Plant hardiness a good guide to golf year round

    For those of us choosing to live where we can play golf year round, the US Department of Agriculture's National Arboretum - the government agency tasked with, among other things, figuring out what, where and when things grow - provides some guidance.  Its Plant Hardiness Zone map speaks volumes about the idiosyncrasies of temperatures in the U.S.
    The USNA's map separates the country into 11 "hardiness" zones, each one different by 10 degrees in average minimum annual temperatures from the adjacent zone.  Zone 1 is the coldest, and includes northern Maine and the most northerly points in the upper Midwest.  Zone 11, the hottest, encompasses very southern Florida.  The map essentially reveals where golf can and cannot be played in the winter months.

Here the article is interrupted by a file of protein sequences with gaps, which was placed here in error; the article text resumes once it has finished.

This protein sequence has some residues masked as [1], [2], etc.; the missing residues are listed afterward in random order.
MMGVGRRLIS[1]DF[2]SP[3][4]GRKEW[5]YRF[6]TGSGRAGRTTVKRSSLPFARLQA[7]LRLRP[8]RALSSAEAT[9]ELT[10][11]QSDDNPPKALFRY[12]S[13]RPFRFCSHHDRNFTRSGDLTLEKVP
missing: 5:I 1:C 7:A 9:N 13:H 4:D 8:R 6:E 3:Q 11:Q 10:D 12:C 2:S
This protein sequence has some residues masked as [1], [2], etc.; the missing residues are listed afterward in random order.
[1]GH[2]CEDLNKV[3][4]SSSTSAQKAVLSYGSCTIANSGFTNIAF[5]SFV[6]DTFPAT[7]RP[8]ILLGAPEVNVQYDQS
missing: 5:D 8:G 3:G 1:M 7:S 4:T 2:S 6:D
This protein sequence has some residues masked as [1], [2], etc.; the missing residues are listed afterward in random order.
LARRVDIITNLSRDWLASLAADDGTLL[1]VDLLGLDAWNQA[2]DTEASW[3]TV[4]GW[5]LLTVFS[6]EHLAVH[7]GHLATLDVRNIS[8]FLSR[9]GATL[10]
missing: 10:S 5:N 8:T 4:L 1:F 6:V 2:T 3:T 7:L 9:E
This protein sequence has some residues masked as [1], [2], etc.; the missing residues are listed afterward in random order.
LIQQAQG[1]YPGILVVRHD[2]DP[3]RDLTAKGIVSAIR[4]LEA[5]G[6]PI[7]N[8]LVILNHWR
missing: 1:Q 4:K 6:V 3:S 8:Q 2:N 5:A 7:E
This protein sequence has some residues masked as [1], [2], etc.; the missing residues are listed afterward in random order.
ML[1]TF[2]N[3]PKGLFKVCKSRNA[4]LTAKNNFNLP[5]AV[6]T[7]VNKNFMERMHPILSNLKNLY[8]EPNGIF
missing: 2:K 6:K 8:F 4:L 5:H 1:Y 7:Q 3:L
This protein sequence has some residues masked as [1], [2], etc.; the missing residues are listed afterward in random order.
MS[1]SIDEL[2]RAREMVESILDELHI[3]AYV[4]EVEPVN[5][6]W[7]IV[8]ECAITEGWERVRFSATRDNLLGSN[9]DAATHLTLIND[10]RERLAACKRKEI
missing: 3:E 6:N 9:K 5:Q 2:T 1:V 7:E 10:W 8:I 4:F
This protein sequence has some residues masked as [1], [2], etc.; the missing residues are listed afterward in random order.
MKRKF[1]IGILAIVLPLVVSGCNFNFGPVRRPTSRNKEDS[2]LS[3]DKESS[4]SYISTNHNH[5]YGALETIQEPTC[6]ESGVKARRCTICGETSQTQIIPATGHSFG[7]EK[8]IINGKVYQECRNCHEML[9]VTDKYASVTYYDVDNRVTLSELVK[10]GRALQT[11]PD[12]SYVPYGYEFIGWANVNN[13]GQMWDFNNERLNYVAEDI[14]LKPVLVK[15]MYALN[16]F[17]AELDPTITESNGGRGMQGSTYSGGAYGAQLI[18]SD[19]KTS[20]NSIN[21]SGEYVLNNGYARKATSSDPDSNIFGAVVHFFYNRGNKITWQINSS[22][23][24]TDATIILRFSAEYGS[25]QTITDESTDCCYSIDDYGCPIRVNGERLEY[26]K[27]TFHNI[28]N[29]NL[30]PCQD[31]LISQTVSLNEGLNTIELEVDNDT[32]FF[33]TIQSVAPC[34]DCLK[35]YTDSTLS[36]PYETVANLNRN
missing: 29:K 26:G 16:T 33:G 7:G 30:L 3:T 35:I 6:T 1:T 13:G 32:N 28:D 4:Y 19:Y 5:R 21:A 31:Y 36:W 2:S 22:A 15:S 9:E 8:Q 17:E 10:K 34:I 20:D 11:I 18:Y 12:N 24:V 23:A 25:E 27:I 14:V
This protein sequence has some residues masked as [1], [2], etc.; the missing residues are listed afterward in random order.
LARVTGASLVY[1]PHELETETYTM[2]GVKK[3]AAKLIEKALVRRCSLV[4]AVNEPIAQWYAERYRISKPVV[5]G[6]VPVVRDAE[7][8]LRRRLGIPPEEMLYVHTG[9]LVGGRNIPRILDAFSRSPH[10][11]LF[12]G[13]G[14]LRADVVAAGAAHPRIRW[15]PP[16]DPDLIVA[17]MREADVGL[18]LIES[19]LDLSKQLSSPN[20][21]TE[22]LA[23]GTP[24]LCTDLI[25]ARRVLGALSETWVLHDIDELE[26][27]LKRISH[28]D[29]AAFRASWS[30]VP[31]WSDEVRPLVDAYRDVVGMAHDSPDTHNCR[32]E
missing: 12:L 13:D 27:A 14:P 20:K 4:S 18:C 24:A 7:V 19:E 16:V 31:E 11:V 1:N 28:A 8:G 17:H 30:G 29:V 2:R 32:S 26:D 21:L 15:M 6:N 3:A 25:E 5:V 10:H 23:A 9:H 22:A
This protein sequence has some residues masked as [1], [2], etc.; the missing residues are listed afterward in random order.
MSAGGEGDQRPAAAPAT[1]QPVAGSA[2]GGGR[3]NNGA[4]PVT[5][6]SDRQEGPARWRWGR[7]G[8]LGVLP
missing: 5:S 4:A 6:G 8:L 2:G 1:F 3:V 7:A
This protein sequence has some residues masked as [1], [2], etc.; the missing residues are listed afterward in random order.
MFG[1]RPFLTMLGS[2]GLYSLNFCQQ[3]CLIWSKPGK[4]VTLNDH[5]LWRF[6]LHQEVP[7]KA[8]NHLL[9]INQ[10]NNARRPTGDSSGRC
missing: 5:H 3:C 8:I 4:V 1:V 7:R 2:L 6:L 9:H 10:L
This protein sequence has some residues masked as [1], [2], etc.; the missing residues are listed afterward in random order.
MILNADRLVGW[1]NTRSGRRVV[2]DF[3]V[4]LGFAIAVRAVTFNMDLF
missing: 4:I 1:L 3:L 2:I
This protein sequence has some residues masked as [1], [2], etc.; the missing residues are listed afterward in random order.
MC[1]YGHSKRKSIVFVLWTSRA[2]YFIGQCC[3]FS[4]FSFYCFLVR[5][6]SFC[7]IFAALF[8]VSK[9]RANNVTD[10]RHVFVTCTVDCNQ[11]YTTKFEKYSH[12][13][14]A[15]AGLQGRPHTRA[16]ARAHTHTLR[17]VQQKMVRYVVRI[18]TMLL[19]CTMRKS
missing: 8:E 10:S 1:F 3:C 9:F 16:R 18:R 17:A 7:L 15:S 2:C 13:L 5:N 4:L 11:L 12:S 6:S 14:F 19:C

Residents in northeastern coastal North Carolina, for example, live within the same band of average low temperatures as residents of El Paso, TX do.  Cape Hatteras, NC (zone 8) is warmer in winter (47 degrees F average low in January) than is Dallas (46 degrees) and shares the same zone as Charleston, SC, which is a good six-hour drive south (and where all courses are open all year).  Some locations in New Mexico share the same minimum temperature profiles as locations in Washington State.  We've read advertisements for communities in the valleys of the Blue Ridge Mountains of Virginia and North Carolina that tout thermal idiosyncrasies that make their locations golf friendly in winter, even though ski areas are less than a mile away.  After pondering the map, we believe it.
    The upshot is that if climate and year-round golf are major considerations in your relocation plans - it is the major consideration for many - plant hardiness geography can help you map out the proper course. 

    For a view of the hardiness map, click here .